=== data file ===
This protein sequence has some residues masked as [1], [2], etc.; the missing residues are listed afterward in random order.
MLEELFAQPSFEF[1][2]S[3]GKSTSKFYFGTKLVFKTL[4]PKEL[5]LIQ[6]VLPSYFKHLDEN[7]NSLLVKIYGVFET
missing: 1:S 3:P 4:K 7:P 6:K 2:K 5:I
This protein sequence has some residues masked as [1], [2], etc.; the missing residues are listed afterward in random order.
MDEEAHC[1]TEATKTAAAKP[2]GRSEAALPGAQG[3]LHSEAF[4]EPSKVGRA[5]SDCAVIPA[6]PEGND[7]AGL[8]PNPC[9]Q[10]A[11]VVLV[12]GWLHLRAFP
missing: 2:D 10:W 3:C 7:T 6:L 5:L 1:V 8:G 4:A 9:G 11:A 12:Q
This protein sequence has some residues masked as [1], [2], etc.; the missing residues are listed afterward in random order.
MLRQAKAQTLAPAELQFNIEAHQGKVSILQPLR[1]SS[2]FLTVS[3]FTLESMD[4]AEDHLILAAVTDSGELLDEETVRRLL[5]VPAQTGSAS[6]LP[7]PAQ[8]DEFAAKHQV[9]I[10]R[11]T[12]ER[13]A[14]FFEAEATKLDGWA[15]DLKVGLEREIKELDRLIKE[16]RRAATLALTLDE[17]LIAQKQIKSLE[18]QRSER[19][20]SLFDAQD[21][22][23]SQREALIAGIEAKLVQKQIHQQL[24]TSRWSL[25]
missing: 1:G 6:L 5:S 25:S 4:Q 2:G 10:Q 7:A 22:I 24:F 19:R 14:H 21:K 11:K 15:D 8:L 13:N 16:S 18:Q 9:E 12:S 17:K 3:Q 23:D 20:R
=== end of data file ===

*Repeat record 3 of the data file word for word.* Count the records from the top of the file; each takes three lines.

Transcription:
This protein sequence has some residues masked as [1], [2], etc.; the missing residues are listed afterward in random order.
MLRQAKAQTLAPAELQFNIEAHQGKVSILQPLR[1]SS[2]FLTVS[3]FTLESMD[4]AEDHLILAAVTDSGELLDEETVRRLL[5]VPAQTGSAS[6]LP[7]PAQ[8]DEFAAKHQV[9]I[10]R[11]T[12]ER[13]A[14]FFEAEATKLDGWA[15]DLKVGLEREIKELDRLIKE[16]RRAATLALTLDE[17]LIAQKQIKSLE[18]QRSER[19][20]SLFDAQD[21][22][23]SQREALIAGIEAKLVQKQIHQQL[24]TSRWSL[25]
missing: 1:G 6:L 5:S 25:S 4:Q 2:G 10:Q 7:A 22:I 24:F 19:R 14:H 21:K 11:K 15:D 8:L 13:N 16:S 18:Q 9:E 12:S 17:K 3:Q 23:D 20:R